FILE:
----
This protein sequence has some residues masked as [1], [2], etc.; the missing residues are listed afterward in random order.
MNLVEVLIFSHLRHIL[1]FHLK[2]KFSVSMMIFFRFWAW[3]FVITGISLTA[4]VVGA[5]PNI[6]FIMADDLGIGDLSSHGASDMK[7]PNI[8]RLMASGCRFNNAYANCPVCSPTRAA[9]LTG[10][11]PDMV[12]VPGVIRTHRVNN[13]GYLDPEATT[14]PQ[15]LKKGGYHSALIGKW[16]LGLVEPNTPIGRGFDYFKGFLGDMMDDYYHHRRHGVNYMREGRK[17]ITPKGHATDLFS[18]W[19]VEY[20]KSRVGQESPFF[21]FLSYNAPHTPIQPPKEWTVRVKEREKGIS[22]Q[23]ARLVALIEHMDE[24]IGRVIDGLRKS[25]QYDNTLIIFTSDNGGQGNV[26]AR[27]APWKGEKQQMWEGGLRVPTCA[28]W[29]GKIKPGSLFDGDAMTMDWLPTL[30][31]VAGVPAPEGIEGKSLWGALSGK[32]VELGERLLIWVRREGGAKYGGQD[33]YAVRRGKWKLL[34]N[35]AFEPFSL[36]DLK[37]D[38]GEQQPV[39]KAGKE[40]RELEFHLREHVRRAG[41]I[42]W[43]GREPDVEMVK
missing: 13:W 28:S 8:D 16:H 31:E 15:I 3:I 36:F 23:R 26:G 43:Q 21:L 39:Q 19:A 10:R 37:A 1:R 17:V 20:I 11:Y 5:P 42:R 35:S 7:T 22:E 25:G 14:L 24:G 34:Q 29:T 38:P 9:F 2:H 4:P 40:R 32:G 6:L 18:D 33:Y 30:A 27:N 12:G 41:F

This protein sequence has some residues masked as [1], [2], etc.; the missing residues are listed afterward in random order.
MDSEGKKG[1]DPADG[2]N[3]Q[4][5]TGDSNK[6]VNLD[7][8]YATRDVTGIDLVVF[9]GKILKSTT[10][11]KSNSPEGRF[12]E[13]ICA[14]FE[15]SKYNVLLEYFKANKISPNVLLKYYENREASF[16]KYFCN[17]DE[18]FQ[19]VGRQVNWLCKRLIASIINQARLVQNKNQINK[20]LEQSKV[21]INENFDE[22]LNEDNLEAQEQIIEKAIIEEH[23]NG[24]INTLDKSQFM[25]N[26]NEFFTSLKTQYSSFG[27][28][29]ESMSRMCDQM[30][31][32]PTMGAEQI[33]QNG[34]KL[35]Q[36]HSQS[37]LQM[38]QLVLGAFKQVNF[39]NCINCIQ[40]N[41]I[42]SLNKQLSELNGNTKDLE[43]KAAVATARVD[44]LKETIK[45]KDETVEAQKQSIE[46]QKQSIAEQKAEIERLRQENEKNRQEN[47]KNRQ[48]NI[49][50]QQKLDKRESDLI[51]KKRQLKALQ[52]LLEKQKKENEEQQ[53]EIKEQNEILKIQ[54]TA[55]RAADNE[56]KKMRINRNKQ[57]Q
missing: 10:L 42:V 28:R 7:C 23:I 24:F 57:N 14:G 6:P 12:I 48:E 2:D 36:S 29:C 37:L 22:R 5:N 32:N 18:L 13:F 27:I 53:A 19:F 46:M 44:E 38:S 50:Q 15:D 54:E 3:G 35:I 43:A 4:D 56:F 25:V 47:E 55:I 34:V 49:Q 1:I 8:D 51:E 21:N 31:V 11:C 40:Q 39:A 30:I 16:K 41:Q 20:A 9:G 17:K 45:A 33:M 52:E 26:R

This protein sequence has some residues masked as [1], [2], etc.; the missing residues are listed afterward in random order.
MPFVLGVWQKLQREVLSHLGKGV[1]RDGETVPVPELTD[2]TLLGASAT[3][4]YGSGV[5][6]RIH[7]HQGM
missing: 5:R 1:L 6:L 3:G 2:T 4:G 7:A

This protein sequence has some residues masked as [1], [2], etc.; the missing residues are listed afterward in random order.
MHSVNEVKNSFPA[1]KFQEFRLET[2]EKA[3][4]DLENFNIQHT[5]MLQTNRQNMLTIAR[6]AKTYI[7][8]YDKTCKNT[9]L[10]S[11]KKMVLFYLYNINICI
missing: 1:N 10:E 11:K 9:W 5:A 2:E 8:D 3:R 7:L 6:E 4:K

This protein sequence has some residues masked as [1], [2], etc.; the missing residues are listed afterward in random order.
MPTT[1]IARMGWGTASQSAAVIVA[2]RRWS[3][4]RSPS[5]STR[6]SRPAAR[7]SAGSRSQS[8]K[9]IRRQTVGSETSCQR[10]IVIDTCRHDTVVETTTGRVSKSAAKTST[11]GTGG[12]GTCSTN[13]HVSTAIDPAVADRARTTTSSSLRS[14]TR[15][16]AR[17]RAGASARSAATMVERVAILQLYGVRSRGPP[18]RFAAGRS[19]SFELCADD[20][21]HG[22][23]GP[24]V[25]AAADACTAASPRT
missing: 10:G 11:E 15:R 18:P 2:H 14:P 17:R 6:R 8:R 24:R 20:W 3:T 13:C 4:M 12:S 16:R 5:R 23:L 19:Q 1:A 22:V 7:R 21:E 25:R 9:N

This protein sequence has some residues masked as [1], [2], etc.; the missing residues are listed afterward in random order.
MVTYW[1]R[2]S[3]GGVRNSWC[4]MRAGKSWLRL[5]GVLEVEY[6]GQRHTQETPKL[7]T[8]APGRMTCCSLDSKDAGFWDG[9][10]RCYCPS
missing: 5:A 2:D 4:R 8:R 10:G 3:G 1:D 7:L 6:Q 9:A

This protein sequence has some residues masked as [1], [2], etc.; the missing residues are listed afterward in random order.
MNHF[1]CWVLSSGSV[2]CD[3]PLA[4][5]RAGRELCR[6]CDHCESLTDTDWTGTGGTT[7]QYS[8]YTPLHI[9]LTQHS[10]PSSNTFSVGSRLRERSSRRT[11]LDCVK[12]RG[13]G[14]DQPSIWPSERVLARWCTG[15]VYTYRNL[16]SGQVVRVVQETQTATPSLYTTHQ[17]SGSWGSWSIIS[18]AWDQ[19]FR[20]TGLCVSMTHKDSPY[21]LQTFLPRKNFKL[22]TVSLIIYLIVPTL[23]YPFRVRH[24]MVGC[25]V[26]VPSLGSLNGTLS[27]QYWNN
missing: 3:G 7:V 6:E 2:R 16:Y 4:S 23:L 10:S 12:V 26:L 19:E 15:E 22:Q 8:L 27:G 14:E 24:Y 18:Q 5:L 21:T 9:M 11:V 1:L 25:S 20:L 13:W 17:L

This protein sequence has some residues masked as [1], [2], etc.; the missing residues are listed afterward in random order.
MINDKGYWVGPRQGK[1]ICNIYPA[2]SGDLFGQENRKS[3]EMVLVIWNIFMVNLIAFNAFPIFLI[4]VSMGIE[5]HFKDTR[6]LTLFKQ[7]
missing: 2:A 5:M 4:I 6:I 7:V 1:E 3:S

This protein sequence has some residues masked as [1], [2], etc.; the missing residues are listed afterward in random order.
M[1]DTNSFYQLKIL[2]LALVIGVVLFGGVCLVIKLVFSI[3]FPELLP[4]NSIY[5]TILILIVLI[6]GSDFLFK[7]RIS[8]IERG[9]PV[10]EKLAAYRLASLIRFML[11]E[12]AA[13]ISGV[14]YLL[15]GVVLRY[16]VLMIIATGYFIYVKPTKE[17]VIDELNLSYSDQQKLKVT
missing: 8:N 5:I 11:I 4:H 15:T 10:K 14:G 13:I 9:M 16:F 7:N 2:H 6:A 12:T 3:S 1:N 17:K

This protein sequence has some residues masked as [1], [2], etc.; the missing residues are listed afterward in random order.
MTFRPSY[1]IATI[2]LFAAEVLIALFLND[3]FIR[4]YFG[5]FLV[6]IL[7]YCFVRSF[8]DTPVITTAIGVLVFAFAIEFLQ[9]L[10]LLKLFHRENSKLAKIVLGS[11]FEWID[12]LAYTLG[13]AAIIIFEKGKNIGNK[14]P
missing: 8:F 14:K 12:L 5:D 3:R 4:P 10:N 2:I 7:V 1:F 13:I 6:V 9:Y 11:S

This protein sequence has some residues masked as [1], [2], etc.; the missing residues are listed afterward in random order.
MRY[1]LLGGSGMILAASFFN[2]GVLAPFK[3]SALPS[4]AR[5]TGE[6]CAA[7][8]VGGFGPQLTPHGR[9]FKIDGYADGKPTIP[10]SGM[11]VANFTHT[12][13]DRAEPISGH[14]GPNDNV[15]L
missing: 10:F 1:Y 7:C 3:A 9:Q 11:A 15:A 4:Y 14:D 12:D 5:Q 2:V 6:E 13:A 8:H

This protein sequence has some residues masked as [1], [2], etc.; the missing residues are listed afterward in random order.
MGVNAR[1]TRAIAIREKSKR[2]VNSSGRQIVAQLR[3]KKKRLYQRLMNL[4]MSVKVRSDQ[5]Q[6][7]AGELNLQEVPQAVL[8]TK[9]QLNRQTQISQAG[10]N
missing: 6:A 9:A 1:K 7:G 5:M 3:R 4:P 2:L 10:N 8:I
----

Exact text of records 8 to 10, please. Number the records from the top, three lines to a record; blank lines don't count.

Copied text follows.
This protein sequence has some residues masked as [1], [2], etc.; the missing residues are listed afterward in random order.
MINDKGYWVGPRQGK[1]ICNIYPA[2]SGDLFGQENRKS[3]EMVLVIWNIFMVNLIAFNAFPIFLI[4]VSMGIE[5]HFKDTR[6]LTLFKQ[7]
missing: 2:A 5:M 4:I 6:I 7:V 1:E 3:S

This protein sequence has some residues masked as [1], [2], etc.; the missing residues are listed afterward in random order.
M[1]DTNSFYQLKIL[2]LALVIGVVLFGGVCLVIKLVFSI[3]FPELLP[4]NSIY[5]TILILIVLI[6]GSDFLFK[7]RIS[8]IERG[9]PV[10]EKLAAYRLASLIRFML[11]E[12]AA[13]ISGV[14]YLL[15]GVVLRY[16]VLMIIATGYFIYVKPTKE[17]VIDELNLSYSDQQKLKVT
missing: 8:N 5:I 11:I 4:H 15:T 10:K 14:G 13:I 9:M 16:F 7:N 2:H 6:A 12:T 3:S 1:N 17:K

This protein sequence has some residues masked as [1], [2], etc.; the missing residues are listed afterward in random order.
MTFRPSY[1]IATI[2]LFAAEVLIALFLND[3]FIR[4]YFG[5]FLV[6]IL[7]YCFVRSF[8]DTPVITTAIGVLVFAFAIEFLQ[9]L[10]LLKLFHRENSKLAKIVLGS[11]FEWID[12]LAYTLG[13]AAIIIFEKGKNIGNK[14]P
missing: 8:F 14:K 12:L 5:D 3:R 4:P 10:N 2:I 7:V 1:F 13:I 6:V 9:Y 11:S